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[personal profile] adam42
Friends, you may continue this story in the comments section.

After finally acquiring a laptop I can do the two things I love at once; travel by train and writing.
Around me, the bored faces of fellow travelers stare out like huge flesh colored deep-sea fish, eyes bulging stupidly, seeing and yet somehow obviously blind to their surroundings.

I write the odd line every once in a while, but mostly I peer over my screen and watch my neighbors, making eye contact only to see which side will nervously break it first, scowling at myself when I fold and smiling inwardly when I win this obviously meaningless test of will.

I am moving north. I regard my writing as a form of meditation. I am frustrated. My thoughts are neither clear nor collected, much like the sea these eye-bulging creatures around me probably inhabit daily.
I try to make sense of the brown nicotine stained mud that my consciousness is traveling through. What is it that I want, ultimately? Why do I bother? Where is all this taking me? And is this ride north going to solve anything? Will I find a lighthouse to guide myself by in this thickening smog of confusion and ever accumulating facts and experiences?

I need to be alone.
I've lost all possible leads in this impossible case I've been working on.
I've given up on counting the sleepless caffeine soaked nights I've spent trying to put the pieces of the puzzle together, so I do what always works for me when all else fails.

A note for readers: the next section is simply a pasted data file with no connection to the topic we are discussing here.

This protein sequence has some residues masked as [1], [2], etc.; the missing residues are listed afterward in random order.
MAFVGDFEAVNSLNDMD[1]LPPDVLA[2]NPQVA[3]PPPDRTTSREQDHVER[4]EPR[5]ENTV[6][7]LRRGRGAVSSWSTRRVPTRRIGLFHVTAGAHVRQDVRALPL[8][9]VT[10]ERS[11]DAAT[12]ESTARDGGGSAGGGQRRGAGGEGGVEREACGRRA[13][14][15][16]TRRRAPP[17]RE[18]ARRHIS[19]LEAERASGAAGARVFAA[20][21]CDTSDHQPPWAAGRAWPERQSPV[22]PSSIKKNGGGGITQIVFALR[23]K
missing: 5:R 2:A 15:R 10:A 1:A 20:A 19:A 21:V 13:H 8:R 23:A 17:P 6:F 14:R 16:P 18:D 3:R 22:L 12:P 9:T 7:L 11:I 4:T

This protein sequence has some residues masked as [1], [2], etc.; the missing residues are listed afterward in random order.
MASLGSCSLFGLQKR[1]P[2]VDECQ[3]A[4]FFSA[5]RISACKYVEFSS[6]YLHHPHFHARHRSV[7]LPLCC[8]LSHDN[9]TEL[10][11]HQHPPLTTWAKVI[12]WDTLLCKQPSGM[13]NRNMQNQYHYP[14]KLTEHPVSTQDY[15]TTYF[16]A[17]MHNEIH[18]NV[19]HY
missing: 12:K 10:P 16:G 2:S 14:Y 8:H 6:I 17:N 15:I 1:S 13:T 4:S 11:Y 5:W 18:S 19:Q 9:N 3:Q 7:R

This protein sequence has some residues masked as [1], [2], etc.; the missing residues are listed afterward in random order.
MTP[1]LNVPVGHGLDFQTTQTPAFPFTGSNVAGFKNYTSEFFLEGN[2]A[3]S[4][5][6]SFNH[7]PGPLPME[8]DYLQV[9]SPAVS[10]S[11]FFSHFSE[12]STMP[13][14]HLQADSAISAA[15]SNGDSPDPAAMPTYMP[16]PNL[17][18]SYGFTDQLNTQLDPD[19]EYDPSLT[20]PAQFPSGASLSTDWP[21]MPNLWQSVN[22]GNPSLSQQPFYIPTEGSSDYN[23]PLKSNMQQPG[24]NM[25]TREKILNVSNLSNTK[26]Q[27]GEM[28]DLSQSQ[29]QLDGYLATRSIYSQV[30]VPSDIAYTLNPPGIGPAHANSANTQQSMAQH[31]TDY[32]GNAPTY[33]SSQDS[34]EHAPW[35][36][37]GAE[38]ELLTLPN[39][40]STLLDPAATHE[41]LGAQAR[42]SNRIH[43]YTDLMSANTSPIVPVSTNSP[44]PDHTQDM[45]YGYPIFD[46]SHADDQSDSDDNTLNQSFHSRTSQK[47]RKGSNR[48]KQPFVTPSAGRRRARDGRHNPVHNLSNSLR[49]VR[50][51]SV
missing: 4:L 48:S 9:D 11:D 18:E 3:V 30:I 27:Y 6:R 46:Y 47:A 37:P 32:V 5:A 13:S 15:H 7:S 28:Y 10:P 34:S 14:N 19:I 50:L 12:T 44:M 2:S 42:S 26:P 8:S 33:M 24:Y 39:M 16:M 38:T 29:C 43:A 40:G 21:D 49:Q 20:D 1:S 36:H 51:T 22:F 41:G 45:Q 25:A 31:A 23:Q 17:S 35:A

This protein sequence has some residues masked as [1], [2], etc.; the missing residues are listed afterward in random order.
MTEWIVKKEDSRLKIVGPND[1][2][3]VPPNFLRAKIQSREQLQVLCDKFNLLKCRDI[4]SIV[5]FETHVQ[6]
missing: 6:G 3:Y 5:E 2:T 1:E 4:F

I write a story. I pretend it is fiction and that the ideas are my own. But somehow, the imaginary detective in my story is clean of worries and inhibitions. He is not afraid to make false assumptions and to take fantastic risks.
He waltzes on the sludge I've waded through, charismatically convinces the witnesses I've begged and knows all the facts I've researched imperfectly by heart.
And he, being the protégée that he is, never gets stuck. Unlike me, he can make sense of the puzzle, no matter how slight the lead.
All I have to do is feed the information through the computer to him, and he’ll usually work it out.

But this time, it seems like nothing I do really works.
The detective knows all the pubs relevant to this case, he's traveled with the bike gang all the witnesses are from as a younger man and studied the required chemistry and anatomy in order to fully understand the workings of the applied poison, but all to no avail. It seems he's stumbled on a crime orchestrated by an even greater mastermind than himself.
Every move in the direction of a solution is almost immediately brought to a dead end, and soon, I find myself more interested in writing fictional stories with this fantastic character I've created than in solving the case. I've been writing him for so long it seems he has a life of his own, and that he's not very interested in the case, either.

If only I could really meet such a detective and ask for his counsel. What sort of advice would he give me? What questions would he ask?


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August 2015

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